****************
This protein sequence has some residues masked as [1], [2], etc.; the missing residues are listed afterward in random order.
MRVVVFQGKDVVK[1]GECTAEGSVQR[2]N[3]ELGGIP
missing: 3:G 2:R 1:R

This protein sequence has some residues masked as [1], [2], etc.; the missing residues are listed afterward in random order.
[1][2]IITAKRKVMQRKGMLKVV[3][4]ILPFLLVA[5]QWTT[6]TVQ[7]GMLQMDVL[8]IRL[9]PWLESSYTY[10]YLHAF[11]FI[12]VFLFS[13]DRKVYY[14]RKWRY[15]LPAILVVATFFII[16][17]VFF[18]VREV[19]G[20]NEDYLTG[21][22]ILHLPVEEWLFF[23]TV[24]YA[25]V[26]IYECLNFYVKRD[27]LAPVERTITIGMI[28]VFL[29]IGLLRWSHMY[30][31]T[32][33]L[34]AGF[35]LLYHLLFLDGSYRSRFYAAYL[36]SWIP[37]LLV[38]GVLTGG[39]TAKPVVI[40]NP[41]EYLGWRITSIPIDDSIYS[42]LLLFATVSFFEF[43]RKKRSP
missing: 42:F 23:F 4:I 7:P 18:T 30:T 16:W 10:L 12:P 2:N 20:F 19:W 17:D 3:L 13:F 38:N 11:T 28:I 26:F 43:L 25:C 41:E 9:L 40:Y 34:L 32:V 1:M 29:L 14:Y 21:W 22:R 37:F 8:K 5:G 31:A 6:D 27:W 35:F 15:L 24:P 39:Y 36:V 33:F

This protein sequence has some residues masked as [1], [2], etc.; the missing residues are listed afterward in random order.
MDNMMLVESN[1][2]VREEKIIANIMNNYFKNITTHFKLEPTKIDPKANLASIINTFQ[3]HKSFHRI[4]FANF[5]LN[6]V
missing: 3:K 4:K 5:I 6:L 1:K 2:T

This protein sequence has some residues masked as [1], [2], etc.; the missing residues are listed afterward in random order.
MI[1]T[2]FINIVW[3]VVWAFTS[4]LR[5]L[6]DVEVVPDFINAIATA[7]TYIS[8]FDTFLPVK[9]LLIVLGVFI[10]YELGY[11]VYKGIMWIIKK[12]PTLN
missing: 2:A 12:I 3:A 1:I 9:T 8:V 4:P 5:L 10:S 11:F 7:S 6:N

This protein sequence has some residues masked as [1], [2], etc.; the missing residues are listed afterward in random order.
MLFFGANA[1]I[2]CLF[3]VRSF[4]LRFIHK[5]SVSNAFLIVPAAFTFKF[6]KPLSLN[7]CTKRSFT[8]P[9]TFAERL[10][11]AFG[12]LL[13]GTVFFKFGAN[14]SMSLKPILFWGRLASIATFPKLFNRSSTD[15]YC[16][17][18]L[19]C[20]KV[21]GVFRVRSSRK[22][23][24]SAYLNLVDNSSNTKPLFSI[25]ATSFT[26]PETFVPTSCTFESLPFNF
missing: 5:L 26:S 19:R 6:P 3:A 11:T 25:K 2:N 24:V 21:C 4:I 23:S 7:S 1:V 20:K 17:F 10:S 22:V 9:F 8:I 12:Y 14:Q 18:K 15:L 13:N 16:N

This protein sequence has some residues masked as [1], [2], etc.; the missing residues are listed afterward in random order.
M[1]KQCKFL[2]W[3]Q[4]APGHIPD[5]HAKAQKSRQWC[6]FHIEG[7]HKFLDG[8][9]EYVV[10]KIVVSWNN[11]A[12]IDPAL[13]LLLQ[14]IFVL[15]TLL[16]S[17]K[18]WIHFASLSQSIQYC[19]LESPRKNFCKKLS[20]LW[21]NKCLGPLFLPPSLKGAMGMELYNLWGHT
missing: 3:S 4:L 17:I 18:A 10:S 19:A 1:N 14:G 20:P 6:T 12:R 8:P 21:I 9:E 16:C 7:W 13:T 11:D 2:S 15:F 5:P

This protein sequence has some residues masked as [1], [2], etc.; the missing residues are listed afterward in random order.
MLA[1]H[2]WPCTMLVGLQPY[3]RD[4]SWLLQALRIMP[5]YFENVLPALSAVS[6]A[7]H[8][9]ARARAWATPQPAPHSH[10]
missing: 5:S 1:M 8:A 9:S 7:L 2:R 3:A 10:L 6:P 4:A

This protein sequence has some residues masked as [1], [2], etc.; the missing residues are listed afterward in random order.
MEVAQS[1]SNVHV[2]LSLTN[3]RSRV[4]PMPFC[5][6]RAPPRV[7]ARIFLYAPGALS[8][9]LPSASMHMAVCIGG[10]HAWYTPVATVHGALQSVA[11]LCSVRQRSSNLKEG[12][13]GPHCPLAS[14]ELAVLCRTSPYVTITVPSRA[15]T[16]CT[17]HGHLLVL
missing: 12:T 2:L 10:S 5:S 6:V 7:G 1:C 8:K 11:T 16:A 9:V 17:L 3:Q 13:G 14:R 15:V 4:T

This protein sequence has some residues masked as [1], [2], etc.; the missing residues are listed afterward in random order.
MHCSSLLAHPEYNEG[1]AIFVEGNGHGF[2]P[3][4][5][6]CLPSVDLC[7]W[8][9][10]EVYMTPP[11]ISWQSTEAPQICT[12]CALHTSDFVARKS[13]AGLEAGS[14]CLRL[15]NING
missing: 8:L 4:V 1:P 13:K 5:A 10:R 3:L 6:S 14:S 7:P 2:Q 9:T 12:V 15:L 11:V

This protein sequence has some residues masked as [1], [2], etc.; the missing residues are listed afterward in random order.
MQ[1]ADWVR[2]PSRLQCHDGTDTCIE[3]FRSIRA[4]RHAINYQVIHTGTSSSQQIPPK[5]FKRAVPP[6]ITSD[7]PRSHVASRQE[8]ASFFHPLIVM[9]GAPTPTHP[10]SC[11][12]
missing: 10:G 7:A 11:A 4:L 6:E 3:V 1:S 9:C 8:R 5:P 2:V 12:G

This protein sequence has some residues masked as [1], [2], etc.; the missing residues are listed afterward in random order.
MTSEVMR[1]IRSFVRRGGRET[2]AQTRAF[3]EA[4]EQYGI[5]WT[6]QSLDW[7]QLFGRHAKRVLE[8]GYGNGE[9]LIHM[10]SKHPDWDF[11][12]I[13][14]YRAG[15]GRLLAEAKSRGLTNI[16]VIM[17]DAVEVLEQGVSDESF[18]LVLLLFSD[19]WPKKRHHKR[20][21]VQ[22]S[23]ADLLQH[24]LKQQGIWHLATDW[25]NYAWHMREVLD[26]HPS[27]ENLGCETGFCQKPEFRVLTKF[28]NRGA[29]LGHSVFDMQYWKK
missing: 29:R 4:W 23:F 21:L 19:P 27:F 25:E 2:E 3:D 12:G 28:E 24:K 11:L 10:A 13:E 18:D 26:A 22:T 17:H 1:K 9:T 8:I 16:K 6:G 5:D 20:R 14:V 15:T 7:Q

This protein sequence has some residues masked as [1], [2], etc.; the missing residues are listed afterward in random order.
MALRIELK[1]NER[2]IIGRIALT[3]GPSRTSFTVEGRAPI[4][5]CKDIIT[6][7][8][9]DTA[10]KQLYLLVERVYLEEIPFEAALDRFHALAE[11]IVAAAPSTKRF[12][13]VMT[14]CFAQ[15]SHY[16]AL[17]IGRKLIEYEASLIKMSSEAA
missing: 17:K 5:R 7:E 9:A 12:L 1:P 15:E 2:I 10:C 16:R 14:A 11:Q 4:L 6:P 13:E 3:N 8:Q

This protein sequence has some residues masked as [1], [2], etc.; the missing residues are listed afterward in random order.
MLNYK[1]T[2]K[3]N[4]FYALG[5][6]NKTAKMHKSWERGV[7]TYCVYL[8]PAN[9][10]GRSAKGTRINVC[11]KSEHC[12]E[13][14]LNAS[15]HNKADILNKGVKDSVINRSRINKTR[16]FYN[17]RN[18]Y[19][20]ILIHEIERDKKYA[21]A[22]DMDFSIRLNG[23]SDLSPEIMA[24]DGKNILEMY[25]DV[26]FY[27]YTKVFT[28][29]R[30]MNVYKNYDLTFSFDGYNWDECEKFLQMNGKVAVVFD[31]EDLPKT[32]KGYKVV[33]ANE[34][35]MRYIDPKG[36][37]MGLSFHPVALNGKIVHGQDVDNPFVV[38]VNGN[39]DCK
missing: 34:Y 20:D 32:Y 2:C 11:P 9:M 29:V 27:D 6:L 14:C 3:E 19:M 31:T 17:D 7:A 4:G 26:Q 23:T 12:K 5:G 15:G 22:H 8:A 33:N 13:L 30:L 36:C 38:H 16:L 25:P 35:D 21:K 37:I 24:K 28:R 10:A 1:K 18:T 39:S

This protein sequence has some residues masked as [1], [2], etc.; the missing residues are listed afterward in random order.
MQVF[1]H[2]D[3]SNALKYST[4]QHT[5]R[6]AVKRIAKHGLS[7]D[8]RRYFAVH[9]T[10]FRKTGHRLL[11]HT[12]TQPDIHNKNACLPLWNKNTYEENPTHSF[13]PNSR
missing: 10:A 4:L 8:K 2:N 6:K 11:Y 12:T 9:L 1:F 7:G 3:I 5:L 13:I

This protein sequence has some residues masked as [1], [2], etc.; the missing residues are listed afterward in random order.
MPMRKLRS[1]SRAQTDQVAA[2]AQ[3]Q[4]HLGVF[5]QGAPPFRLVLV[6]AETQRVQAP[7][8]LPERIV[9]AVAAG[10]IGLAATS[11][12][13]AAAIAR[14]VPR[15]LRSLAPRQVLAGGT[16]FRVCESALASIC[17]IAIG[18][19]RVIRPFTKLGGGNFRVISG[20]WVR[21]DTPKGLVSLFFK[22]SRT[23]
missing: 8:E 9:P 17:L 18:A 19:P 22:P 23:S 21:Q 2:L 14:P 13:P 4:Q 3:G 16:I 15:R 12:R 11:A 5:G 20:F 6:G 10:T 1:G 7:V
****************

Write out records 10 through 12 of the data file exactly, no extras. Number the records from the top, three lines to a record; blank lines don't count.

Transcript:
This protein sequence has some residues masked as [1], [2], etc.; the missing residues are listed afterward in random order.
MQ[1]ADWVR[2]PSRLQCHDGTDTCIE[3]FRSIRA[4]RHAINYQVIHTGTSSSQQIPPK[5]FKRAVPP[6]ITSD[7]PRSHVASRQE[8]ASFFHPLIVM[9]GAPTPTHP[10]SC[11][12]
missing: 10:G 7:A 11:A 4:L 6:E 3:V 1:S 9:C 8:R 5:P 2:V 12:G

This protein sequence has some residues masked as [1], [2], etc.; the missing residues are listed afterward in random order.
MTSEVMR[1]IRSFVRRGGRET[2]AQTRAF[3]EA[4]EQYGI[5]WT[6]QSLDW[7]QLFGRHAKRVLE[8]GYGNGE[9]LIHM[10]SKHPDWDF[11][12]I[13][14]YRAG[15]GRLLAEAKSRGLTNI[16]VIM[17]DAVEVLEQGVSDESF[18]LVLLLFSD[19]WPKKRHHKR[20][21]VQ[22]S[23]ADLLQH[24]LKQQGIWHLATDW[25]NYAWHMREVLD[26]HPS[27]ENLGCETGFCQKPEFRVLTKF[28]NRGA[29]LGHSVFDMQYWKK
missing: 29:R 4:W 23:F 21:L 19:P 27:F 25:E 2:E 3:D 12:G 28:E 24:K 11:L 10:A 13:E 18:D 26:A 22:T 17:H 1:K 9:T 8:I 16:K 6:G 5:D 20:R 14:V 15:T 7:Q

This protein sequence has some residues masked as [1], [2], etc.; the missing residues are listed afterward in random order.
MALRIELK[1]NER[2]IIGRIALT[3]GPSRTSFTVEGRAPI[4][5]CKDIIT[6][7][8][9]DTA[10]KQLYLLVERVYLEEIPFEAALDRFHALAE[11]IVAAAPSTKRF[12][13]VMT[14]CFAQ[15]SHY[16]AL[17]IGRKLIEYEASLIKMSSEAA
missing: 17:K 5:R 7:E 9:A 12:L 1:P 15:E 2:I 10:C 16:R 14:A 11:Q 4:L 6:P 13:E 3:N 8:Q